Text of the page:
• Use the website and attempt to complete those goals and find answers to the questions you brainstormed.
  • Make note of obstacles that prevent you from achieving those goals or learning what you need to. Which human factors load category (or categories) do they fall under?

In this case, we were reviewing websites that addressed sensitive subjects like mental health and potentially uncomfortable digestive issues. So we were careful to consider emotional reactions as part of the website’s cognitive load.

Result: UX enhancements anchored in an understanding of burdens on users

When we presented our findings to our client, the human factors framework helped us evoke the burdens that these drug-related websites were potentially imposing on visitors. Instead of merely running through a checklist of violated best practices, we could tie our findings to the lived experience with powerful, empathetic reasoning.

Here are some of our top recommendations for the websites (and how they correspond to human factors theory):

  • Make hero images smaller and do not duplicate images across different pages. This recommendation aimed at reducing both the visual and the cognitive loads. The large images drew the eye away from the text. More importantly, the repeated images could spark confusion between pages; at a glance, it was not clear that a new page had loaded. On mobile devices, smaller hero images might reduce the motor load, with less scrolling required from a user looking at a tiny screen.
  • Add a clear, persistent call to action button for the top consumer goal/conversion action. CTAs were often buried under multiple blocks of content on mobile, increasing the cognitive load on task-driven users.
  • Simplify the navigation. Prioritize the most popular categories/headings instead of burying them in a hamburger menu. Multi-tiered navigation heightened the cognitive load. On mobile, users also had to tap the screen additional times to access important content through a hamburger menu; this architecture heightened the motor load.
  • Shorten sentences. Break up long paragraphs and/or incorporate bullets. Use plain language. Avoid footnotes for explanations. While it’s tempting to apply the human factors loads primarily to design, dense content is a surefire way to overwhelm users’ cognitive load. Consumers typically find it challenging to parse medical jargon, complex sentences, and long blocks of text. Footnotes break the flow of their reading and comprehension patterns.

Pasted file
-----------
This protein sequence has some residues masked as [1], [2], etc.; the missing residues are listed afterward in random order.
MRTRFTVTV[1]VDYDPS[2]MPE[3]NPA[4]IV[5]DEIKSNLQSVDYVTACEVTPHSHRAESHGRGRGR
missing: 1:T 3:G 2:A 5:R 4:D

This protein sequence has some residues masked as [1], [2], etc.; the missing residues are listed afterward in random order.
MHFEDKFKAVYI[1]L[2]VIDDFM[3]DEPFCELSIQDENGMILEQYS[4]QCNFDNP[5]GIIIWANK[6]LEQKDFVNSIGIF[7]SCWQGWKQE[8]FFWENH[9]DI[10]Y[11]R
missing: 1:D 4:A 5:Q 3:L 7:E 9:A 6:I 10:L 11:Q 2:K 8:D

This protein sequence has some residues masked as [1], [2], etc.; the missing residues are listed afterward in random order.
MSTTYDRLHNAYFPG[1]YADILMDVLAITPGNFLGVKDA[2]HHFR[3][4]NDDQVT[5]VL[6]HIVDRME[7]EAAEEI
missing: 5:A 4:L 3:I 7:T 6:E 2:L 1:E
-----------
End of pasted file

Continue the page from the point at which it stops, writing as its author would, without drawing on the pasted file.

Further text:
• Organize content on pages so that sections flow clearly into one another. Long pages, dividers, animations, and unusual spacing around graphics create an awkward scrolling rhythm and heighten the motor load on mobile users.
  • Remove distracting animations. One of the websites featured several cheery GIF-style animations for aesthetic rather than educational purposes. Not only did they take up space, but they also didn’t stop moving. They continued to wiggle in the background, drawing the eye away from important information and calls to action. To reduce the visual load on users, we advised replacing the animations with still images.
  • Eliminate clutter on the sign-up form so the primary CTAs are clear. The vital sign-up page for a patient savings program was not immediately apparent on the page, heightening the cognitive and visual loads.

In short, the design and content we reviewed seemed to aim for what Therese Fessenden calls “surface delight.” These medical websites prioritized atmospheric visuals, twee metaphors, and vaguely inspirational copy. By trying to amplify the surface delight, these websites placed a heavier burden on consumers and healthcare professionals alike. Will your consumers believe that your products will make their life better if your website makes their lives more difficult? Probably not.

By contrast, deep delight, notes Fessenden, “can be best achieved with streamlined workflows and reduced pain points.” The human factors analysis framework not only indicated ways to optimize websites for conversion, but also to foster that deep delight.

The conceptual framework helped us zero in on the burdens and make recommendations to lighten those loads. Offering a smoother, more intuitive experience will enable the company to build trust among consumers they hope to treat and assist.